Sunday, June 28, 2020

"sun-burned, or sun-blessed..."

"here comes the sun,
here comes the sun,
and I say,
it's all right..."

Could there be a better keynote some for this post than the Beatles' classic: "Here Comes the Sun?" I think not.

It happens every summer. Someone arrives at the door of my cabin to talk about sunburns, sunscreen, and extended exposure to the sun. I can never help myself from gazing off towards the flower beds, that hug Valerie Lodge and remember...

It was more years ago than I can remember. That summer mid-July days in Colorado had been particularly hot and dry. And although late afternoon storms offered respite -- dark clouds, strong winds, heavy downpours, it was only for a few minutes. Then back to bluebird skies and bright sun. The cycle was dependable.

Earlier that summer - before staff and campers arrived - a crew of volunteers had turned the weedy flower beds into a riot of texture and color. By late July, all that work had paid off. There were columbine, pansies, lupine, iris, bleeding heart, and my favorites - poppies.  And the poppies were thriving. I love them all - icelandic, oriental, California, Flanders. My favorite though were the pale blush petals of the Helen Elizabeth palaver poppies [shown above] that dance on their tall stems with every breeze.

This particular day - like many of the staff and campers that summer - my shoulders were particularly tender from a long day in the sun. As I listened to the young woman on my porch - concerned about her sun-burned face - I watched a lovely pale-petaled poppy swaying to the changing direction of the breeze. And in an instant I saw what would alter my sense of things - forever.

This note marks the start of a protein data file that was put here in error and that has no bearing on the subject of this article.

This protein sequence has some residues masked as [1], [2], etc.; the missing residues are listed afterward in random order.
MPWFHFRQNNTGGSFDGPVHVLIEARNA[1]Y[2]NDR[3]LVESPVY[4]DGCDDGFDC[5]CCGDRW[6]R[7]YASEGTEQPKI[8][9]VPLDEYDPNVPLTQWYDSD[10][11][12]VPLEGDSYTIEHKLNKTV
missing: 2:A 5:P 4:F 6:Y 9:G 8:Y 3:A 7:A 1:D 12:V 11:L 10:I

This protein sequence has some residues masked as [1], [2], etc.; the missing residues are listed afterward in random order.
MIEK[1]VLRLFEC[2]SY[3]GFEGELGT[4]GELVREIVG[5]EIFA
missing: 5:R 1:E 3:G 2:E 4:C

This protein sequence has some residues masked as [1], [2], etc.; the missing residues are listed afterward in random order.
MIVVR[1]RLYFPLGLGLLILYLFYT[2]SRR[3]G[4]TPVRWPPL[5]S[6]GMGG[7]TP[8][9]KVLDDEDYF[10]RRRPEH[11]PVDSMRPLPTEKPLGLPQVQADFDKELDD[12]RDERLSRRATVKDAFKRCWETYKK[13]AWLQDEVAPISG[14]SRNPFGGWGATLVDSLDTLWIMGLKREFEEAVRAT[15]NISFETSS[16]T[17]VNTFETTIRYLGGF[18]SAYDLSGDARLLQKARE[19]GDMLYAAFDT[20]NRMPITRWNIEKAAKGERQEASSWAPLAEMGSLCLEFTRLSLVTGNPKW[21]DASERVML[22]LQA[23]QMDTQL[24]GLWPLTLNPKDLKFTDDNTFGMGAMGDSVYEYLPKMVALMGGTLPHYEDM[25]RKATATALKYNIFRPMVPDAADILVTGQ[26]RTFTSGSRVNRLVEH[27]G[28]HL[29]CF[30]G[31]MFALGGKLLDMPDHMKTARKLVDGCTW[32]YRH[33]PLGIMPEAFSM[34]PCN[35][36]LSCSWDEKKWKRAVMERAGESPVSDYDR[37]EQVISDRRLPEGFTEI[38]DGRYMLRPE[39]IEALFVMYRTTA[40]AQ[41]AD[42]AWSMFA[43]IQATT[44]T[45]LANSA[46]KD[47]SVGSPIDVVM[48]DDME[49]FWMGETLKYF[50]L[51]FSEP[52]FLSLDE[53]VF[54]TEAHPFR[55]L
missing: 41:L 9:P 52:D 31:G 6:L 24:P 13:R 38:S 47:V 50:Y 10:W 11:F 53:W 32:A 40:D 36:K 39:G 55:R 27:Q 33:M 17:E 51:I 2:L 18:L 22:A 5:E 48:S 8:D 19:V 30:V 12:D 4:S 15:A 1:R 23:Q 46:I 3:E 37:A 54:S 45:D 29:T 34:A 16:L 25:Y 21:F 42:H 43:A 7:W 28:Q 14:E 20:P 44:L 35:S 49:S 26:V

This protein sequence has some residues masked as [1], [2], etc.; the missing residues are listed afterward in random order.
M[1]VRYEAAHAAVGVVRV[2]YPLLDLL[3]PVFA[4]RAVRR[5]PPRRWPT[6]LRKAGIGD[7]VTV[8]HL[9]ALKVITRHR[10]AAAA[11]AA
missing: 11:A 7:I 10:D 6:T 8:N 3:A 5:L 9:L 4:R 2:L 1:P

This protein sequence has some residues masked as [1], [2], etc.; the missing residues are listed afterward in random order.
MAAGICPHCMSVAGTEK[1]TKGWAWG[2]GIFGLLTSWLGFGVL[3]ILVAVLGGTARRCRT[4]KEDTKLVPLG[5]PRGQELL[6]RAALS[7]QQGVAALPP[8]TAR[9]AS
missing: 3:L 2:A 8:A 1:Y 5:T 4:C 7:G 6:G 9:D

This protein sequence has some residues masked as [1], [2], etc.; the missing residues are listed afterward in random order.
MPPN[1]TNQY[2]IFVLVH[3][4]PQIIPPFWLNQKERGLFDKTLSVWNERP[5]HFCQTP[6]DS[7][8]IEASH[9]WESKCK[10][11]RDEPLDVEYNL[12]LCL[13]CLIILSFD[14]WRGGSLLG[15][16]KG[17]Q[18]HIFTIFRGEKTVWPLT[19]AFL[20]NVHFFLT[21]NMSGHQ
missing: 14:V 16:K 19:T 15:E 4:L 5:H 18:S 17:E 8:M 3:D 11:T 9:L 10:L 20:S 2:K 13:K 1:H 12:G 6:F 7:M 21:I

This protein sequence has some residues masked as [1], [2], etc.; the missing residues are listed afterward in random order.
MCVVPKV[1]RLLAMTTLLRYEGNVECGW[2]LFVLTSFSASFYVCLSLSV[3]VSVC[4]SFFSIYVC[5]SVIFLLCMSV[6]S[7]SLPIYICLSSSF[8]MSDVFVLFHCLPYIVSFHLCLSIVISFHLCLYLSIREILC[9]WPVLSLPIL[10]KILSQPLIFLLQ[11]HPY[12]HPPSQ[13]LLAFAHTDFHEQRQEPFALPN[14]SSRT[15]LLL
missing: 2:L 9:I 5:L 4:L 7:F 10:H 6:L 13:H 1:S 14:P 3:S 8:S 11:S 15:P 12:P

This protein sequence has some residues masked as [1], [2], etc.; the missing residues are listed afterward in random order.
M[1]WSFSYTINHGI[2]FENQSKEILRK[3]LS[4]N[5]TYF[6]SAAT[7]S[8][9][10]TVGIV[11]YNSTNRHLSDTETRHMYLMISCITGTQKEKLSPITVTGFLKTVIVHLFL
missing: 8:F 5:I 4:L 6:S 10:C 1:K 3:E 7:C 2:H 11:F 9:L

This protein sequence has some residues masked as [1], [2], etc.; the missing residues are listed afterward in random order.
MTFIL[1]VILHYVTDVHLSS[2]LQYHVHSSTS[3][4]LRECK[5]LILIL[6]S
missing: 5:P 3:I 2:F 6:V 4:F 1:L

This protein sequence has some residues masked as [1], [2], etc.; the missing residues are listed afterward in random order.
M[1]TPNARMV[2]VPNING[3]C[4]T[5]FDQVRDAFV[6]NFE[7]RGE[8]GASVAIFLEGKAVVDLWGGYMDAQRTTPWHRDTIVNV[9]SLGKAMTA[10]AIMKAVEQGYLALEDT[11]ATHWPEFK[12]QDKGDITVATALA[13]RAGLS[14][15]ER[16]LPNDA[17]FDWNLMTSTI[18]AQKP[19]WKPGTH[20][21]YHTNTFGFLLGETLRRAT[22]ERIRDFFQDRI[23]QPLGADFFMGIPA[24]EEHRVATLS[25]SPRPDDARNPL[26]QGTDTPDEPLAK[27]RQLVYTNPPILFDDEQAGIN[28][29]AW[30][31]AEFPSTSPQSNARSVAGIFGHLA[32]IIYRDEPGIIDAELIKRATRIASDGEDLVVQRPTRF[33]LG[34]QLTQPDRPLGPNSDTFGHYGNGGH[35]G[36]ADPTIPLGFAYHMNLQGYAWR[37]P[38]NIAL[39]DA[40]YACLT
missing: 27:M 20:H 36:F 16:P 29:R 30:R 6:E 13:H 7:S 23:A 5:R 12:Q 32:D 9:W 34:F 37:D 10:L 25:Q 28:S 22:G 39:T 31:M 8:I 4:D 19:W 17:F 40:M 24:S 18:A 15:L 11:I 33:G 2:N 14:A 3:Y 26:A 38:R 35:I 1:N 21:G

There was the most delicate flower in the garden, reaching her face towards the sun. It was a very, very hot day, and the sun was blindingly bright. But she wasn't turning away or seeking to hide behind the shade of a neighboring flower's shadow. She was actually seeking the sun. Turning - ever so gradually as she followed the sun's trajectory from east to west across a bluebird Colorado sky.

Her delicate pale peach petals were not singed or brittle from the heat. In fact, they were even more beautiful. More lovely. How were my shoulders -- or that camper's precious, freckled, up-turned nose -- any different. Any less protected by our love for the sun.

I was immediately flooded with this passage from Psalms:

“The sun shall not
smite thee by day,
nor the moon by night..."
I got it. It was suddenly so clear to me. We are all made of the same spiritual substance -- from a blade of grass to a star. There is only the substance of Soul. The substance of beauty. 

Mary Baker Eddy tells us that "All nature teaches God's love to man." If that lovely, graceful poppy could stand in the bright sun -- hour-after-hour without her delicate petals being burned -- so could I. And so could that beautiful camper. 

Immediately on the heels of that realization, this definition of "sun" from the Glossary in Eddy's  Science and Health came to mind:

“SUN.  The symbol of Soul
governing man, — of Truth,
Life, and Love."
Suddenly it seemed ludicrous that the Sun -- the symbol of Soul governing man -- could be harmful, pain-inducing, or destructive. The stinging in my shoulders completely abated. I was free. And not only was I free of the negative effects of a long, lovely day in the sun, so was the camper.

The sun - the symbol of Soul governing man - can no more injure us than it can harm the delicate petals of a poppy. Elsewhere in Science and Health, Eddy says:

"The sunlight glints
from the church-dome,
glances into the prison-cell,
glides into the sick-chamber,
brightens the flower,
beautifies the landscape,
blesses the earth."

We can only be sun-blessed.

offered with Love,


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